Literary Mama writing about the many faces of motherhood
Amazonia

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Everyone knows about the writerly obsession of checking your Amazon ranking on an hourly basis. Luckily, I don't have to go to the trouble of doing that anymore -- of actually opening up my browser and checking to see what my Amazon rank is -- because a kind and enabling friend built me a Konfabulator widget* that does the dirty work for me. It sits on my desktop, impassively displaying my Amazon rank number, which it automatically updates every 15 minutes. You know, just in case.

Still, sometimes I do like to visit my book on Amazon, just to check in and see how it's going, whether or not anyone's written a mean-spirited personal attack on me in the guise of a customer review, that sort of thing. The last time I checked in I discovered the SIP feature -- "Statistically Improbable Phrases" -- which seems to serve no purpose in terms of author obsession, though I guess now I can fret about how to raise the bar and come up with better SIPs for the next book (surely I can top grubby living! And our piano? Please! A baby could come up with something more statistically improbable!)

Yesterday I checked in and discovered that not only has Amazon revamped the page design for information on individual books, they've added some other interesting and/or meaningless features -- Concordance and Text Stats. Now when you check out a book's page, you can not only learn what so-called Statistically Improbable Phrases the book contains, you can also find out what its Flesch-Kincaid Index is and what the top 100 most frequently used words in the book happen to be. The Concordance and Text Stats for my book reveal that I used the word "mother" 305 times ("baby" came in second at 235 – not "shock," as you might expect, which had only 113 instances -- and Emi will be happy to know that her name shows up 60 times). I also learned the book sports a respectable Flesch Index of 57.9 and a Flesch-Kincaid Index of 10.4, though its Fog Index of 12.4 is troubling, as that indicates the book might be "difficult to read." Still, the manuscript appears to be only 10% dominated by complex words, and I'm sure readers will be reassured to learn that despite the fact that my average sentence contains 20.9 words, most of them are no longer than 1.5 syllables.

Why is Amazon doing this? To give authors more to obsess about? Would anyone other than a book's author care about its Fog Index or percentage of word complexity? It's a bit odd to see my book dissected like this. I mean, sure, the word count game is one I played daily as I worked on the book – yippee! I broke the 30K mark! Wait, no, I edited a bunch of stuff out, now it's back to 25K! Damn! But seeing it there in black and white – "Sentences: 2,606" – is a strange thing. Really? Mother Shock is only 2,606 sentences? Somehow it felt longer. 2,606 sentences just doesn't sound like a whole lot. Is it? Does her book have more sentences than mine? Does that make hers better? Wait, quick, what's my ranking again?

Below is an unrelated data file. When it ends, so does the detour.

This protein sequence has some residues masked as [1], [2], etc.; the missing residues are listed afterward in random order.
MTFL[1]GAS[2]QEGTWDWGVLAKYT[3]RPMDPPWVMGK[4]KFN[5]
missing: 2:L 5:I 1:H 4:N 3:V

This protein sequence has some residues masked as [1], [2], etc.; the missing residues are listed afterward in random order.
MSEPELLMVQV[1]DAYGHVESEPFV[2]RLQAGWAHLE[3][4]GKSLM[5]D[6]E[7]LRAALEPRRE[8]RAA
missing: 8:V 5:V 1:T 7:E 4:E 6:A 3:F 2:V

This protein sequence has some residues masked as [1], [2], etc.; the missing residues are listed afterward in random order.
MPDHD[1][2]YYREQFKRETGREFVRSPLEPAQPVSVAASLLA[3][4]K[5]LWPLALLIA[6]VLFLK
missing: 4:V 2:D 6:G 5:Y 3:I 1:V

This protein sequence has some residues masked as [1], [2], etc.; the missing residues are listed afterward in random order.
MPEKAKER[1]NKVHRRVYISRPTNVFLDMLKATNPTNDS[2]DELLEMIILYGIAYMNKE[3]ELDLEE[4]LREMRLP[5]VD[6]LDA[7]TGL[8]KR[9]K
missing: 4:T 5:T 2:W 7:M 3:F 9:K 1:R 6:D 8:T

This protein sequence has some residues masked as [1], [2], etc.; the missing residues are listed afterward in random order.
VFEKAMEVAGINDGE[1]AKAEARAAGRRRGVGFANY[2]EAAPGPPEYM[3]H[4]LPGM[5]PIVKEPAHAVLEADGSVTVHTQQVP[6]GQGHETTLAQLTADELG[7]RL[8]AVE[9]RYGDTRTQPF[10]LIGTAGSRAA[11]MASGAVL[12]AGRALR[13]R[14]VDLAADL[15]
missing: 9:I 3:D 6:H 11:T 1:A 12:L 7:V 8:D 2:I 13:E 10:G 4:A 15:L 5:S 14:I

But even more meaningless and intriguing than those statistics are the "Fun Stats," which report that my book contains 5,344 words per dollar, and that it's 5,392 words to the ounce.

Crap. I weigh about a million words.

* If you are an author with steely self-control, whose worth as a person is not tied in any way to your Amazon ranking, and you are interested in having one of these widgets for yourself, give me a holler. I'll hook you up!


Andrea J. Buchanan is a writer living in Philadelphia. In addition to her latest book, The Double-Daring Book For Girls (HarperCollins), she is the author of the New York Times bestselling The Daring Book For Girls, The Pocket Daring Book For Girls: Things To Do, and The Pocket Daring Book For Girls: Wisdom and Wonder along with Miriam Peskowitz. She is also the author of Mother Shock: Loving Every (Other) Minute of It (Seal Press) and the editor of three anthologies: It’s a Boy: Women Writers on Raising Sons; Literary Mama: Reading for the Maternally Inclined; and It’s a Girl: Women Writers on Raising Daughters (all from Seal Press). Before becoming a writer, Andi was a classical pianist; she studied at the Boston Conservatory of Music, where she earned her bachelor of music degree, and continued her graduate studies at the San Francisco Conservatory, earning a master’s degree in piano performance. Her last recital was at Carnegie Hall’s Weill Recital Hall. She is the mother of a daughter and a son, both of whom are equally daring.


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I discovered the Concordance on Amazon yesterday. It is rather addictive, not just for one's own work (my top words are SAID and EDWARD, and reading grade level is 6.4--embarrassingly low), but for others' books as well. I spent a good hour looking up all my favorite books plus a number of classics. I'm analyzing all the data to see what makes a bestseller. Not really. It's all quite Derrida, non?
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